Thursday, July 18, 2013

FIFA's Alternative Reality

Often, FIFA appears to act according to the norms of behavior which govern some alternative universe.

Yesterday, Sepp Blatter demanded that Brazil do something to sop its citizens from exercizing their democratic right to public expression:
FIFA President Sepp Blatter says Brazil might have been the wrong choice as host of the 2014 World Cup if the tournament is affected by more social protests similar to those at the Confederations Cup.

Blatter told German press agency DPA that "if this happens again, we have to question whether we made the wrong decision awarding the hosting rights."

Hundreds of thousands of Brazilians took to the streets during the warm-up tournament in June, demanding better public services and expressing their anger over the cost to stage the World Cup.

After the Confederations Cup, FIFA spoke with the Brazilian government. Blatter says it's "now aware that next year the World Cup shouldn't be disturbed," adding that he'll discuss the matter with Brazil President Dilma Rousseff in September.
As far as ham-handedness, it is all there -- FIFA's president confusing himself with a head of state, hubristic interference in a sovereign nation's politics and the utter tone-deafness as to how hs comments will be received.

The Brazilian government reacted perfectly predictably:
Brazil’s government underlined the right of its citizens to protest after FIFA President Sepp Blatter said soccer’s governing body may have erred in selecting that country to host next year’s World Cup.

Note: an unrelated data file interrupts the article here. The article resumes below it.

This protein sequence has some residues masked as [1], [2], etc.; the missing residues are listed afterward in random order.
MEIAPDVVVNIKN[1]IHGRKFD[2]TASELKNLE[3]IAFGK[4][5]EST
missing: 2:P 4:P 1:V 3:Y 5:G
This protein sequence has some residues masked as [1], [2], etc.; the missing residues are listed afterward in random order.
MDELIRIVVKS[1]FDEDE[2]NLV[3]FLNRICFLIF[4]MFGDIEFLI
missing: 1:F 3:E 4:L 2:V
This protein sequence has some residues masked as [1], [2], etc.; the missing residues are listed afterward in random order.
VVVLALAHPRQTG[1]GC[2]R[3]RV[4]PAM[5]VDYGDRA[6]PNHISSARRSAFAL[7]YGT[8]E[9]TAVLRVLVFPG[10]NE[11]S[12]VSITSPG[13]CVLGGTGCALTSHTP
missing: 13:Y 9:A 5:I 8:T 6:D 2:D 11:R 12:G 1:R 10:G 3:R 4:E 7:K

More than a million people took to Brazil’s streets during last month’s Confederations Cup, a test event for the World Cup, to demand better public services and to complain about the government spending almost 30 billion reais ($13.5 billion) on the World Cup...

“The success of the Confederations Cup proves Brazil is the correct choice to host the World Cup,” Brazil’s sports ministry said in an e-mailed statement after Blatter’s comments. “As for the demonstrations, Brazil is a democratic country that guarantees its citizens full freedom of expression.”

Three months ago, Jerome Valcke, FIFA’s top administrator, said “less democracy is sometimes better for hosting a World Cup.”
More and more I am coming to believe that many of FIFA's problems stem from a culture that is so far removed from the real world that its institutional actions reflect the goings on of an alternate universe.


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